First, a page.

Regarding government’s share of the labor market: .

    With regard to “As local governments have taken over the once Federally run education system, payroll there has skyrocketed (has performance? Nope. But that’s another story),” you might ask yourself who went to college in 1950. The answer is a true elite. It wasn’t until the mid-60’s that half of American adults had a high school degree. The typical student in college in 1970 was the son of a rich family who’d received an excellent high school education. The typical college student today is a much tougher job for her professors. Baumol’s Cost Disease also applies.

  2. “The once Federally run education system” ???!!!!??? What??? When did the Federal government run the education system?

      1. I have to think that if the Occupy movement spawned a non-profit venture of sorts that could be an alternate bank and capital clearinghouse, we’d then see the seeds of real change…

  3. The outlays chart isn’t just admin payroll outlay, is it? The growth in SS and HHS depts is surely recipient benefit expansion, rather than increases in admin/reg, no?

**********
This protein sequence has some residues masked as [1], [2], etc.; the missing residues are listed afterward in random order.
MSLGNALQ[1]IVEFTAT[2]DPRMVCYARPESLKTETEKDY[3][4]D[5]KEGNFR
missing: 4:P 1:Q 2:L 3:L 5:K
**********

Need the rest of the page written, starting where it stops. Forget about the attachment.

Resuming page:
4. Slightly off the main point but I’ve had this question for a while: Aren’t social security numbers outdated? We are relying on a “technology” (which is crucially important to our identity – online identity even more so in the future) that was created in 1935?! Why? Great post.

    1. Exactly the point that culture is making by moving on
      However all is still founded in the SSN — Like your Visa. Facebook is not. To get the SSN, they either need the payment companies, or, they need to break totally. If they make such a break, it would be historic.



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  7. These are interesting data points. I think it helps to also look at how the total size of the two “pies” have changed over the same time span:

    U.S. Population in 1950: 151 million
    U.S. Population in 2010: 312 million

    Size of U.S. GDP in 1950: $293 billion
    Size of U.S. GDP in 2010: $14.7 TRILLION (quite a compounded interest rate!)

  8. How would your analysis text change if you’d selected a 40-year horizon: 1970 to 2010?

    Eyeballing the graphs, it looks like it’d be a 20% decrease in government size, huge decrease at the federal level, and perhaps 20-40% increase at the state level.

    Or, perhaps I should have read the comments first. Ah well. 😉